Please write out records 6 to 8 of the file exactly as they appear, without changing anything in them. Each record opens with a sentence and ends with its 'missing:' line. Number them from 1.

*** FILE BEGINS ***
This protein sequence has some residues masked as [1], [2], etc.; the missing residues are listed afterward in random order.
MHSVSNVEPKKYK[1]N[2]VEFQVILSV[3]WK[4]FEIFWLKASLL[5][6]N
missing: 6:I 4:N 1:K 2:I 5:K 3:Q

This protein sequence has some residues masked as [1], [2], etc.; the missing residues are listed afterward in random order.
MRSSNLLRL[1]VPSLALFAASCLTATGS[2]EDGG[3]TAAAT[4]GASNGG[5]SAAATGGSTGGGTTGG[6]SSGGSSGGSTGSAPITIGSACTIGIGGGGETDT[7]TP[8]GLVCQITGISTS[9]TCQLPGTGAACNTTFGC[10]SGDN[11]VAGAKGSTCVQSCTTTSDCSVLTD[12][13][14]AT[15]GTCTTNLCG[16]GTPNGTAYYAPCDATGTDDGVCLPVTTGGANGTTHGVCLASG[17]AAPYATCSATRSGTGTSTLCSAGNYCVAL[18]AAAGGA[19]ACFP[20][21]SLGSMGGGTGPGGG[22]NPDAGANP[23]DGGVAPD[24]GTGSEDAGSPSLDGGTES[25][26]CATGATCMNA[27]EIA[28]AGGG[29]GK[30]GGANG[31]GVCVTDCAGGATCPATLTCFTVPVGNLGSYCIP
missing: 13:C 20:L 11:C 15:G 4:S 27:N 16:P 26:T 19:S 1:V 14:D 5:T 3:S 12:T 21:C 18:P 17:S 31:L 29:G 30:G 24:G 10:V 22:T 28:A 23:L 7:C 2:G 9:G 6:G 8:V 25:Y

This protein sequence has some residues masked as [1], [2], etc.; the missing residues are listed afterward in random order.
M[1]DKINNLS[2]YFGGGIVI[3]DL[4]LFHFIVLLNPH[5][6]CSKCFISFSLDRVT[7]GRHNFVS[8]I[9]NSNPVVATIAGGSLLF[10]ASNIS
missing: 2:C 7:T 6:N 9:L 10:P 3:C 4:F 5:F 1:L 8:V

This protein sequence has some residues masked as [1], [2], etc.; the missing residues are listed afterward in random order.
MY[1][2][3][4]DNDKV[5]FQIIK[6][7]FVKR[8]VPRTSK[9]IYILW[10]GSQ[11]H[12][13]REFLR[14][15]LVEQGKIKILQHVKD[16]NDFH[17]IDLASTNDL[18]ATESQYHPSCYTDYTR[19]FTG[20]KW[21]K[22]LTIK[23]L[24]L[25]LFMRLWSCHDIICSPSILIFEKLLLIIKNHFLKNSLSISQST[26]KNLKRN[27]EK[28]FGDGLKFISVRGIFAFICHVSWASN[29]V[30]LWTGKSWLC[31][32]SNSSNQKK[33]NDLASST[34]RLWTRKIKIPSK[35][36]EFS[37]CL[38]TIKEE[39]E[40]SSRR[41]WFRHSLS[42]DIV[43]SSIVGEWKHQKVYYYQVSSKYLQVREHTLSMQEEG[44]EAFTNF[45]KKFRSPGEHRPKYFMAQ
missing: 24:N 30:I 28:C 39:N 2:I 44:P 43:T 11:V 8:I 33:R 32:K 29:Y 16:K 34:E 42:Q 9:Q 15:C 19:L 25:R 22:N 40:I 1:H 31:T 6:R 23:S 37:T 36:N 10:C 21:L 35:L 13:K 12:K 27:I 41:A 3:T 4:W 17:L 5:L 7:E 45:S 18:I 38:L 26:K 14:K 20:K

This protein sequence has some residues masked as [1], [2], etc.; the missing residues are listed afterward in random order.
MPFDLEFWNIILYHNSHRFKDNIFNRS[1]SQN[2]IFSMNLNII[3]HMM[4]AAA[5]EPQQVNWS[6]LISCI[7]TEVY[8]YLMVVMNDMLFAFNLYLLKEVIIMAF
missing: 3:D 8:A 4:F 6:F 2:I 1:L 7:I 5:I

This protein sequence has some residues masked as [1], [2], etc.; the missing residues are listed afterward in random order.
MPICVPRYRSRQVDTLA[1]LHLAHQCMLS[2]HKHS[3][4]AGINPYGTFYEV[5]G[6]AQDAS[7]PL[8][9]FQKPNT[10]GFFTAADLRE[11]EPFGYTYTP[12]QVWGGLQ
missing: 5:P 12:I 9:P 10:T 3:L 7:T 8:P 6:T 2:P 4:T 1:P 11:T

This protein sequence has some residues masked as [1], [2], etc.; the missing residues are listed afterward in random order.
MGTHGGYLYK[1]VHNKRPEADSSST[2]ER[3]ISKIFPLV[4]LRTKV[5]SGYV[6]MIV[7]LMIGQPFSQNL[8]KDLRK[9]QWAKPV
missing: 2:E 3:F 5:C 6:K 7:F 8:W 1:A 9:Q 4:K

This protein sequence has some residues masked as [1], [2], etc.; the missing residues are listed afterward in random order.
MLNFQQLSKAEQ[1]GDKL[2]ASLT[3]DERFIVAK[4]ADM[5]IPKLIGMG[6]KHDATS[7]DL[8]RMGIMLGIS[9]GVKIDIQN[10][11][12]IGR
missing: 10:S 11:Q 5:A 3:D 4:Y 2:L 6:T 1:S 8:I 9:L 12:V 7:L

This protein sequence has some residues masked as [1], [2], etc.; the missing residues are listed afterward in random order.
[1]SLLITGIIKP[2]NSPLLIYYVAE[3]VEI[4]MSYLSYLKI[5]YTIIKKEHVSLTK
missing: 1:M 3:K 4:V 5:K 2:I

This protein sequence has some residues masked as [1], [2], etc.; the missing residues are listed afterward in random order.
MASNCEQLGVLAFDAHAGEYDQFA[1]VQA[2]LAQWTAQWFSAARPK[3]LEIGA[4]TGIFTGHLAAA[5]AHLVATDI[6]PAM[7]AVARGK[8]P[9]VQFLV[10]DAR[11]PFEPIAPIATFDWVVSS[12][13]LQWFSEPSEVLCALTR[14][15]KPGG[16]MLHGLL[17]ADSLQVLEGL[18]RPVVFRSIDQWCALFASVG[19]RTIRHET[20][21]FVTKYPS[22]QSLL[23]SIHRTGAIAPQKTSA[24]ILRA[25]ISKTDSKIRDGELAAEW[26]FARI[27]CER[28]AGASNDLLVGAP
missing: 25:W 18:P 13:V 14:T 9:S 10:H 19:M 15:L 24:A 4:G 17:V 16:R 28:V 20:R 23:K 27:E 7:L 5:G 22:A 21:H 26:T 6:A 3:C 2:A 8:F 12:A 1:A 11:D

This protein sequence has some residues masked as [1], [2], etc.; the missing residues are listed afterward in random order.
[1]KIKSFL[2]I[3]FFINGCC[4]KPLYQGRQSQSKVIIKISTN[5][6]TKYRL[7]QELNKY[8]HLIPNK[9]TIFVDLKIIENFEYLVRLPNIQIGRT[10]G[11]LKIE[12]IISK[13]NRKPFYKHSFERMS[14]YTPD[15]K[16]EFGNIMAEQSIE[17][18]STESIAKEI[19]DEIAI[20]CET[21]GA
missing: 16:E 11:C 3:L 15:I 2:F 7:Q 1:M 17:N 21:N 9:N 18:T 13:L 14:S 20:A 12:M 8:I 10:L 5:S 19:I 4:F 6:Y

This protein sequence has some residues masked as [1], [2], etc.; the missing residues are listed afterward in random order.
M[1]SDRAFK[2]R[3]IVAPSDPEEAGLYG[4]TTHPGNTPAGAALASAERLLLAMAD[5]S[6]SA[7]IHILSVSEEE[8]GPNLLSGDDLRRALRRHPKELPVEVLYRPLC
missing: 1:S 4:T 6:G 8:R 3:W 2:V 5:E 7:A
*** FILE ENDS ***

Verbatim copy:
This protein sequence has some residues masked as [1], [2], etc.; the missing residues are listed afterward in random order.
MPICVPRYRSRQVDTLA[1]LHLAHQCMLS[2]HKHS[3][4]AGINPYGTFYEV[5]G[6]AQDAS[7]PL[8][9]FQKPNT[10]GFFTAADLRE[11]EPFGYTYTP[12]QVWGGLQ
missing: 5:P 12:I 9:P 10:T 3:L 7:T 8:P 6:T 2:P 4:T 1:P 11:T

This protein sequence has some residues masked as [1], [2], etc.; the missing residues are listed afterward in random order.
MGTHGGYLYK[1]VHNKRPEADSSST[2]ER[3]ISKIFPLV[4]LRTKV[5]SGYV[6]MIV[7]LMIGQPFSQNL[8]KDLRK[9]QWAKPV
missing: 2:E 3:F 5:C 6:K 7:F 8:W 1:A 9:Q 4:K

This protein sequence has some residues masked as [1], [2], etc.; the missing residues are listed afterward in random order.
MLNFQQLSKAEQ[1]GDKL[2]ASLT[3]DERFIVAK[4]ADM[5]IPKLIGMG[6]KHDATS[7]DL[8]RMGIMLGIS[9]GVKIDIQN[10][11][12]IGR
missing: 10:S 11:Q 5:A 3:D 4:Y 2:L 6:T 1:S 8:I 9:L 12:V 7:L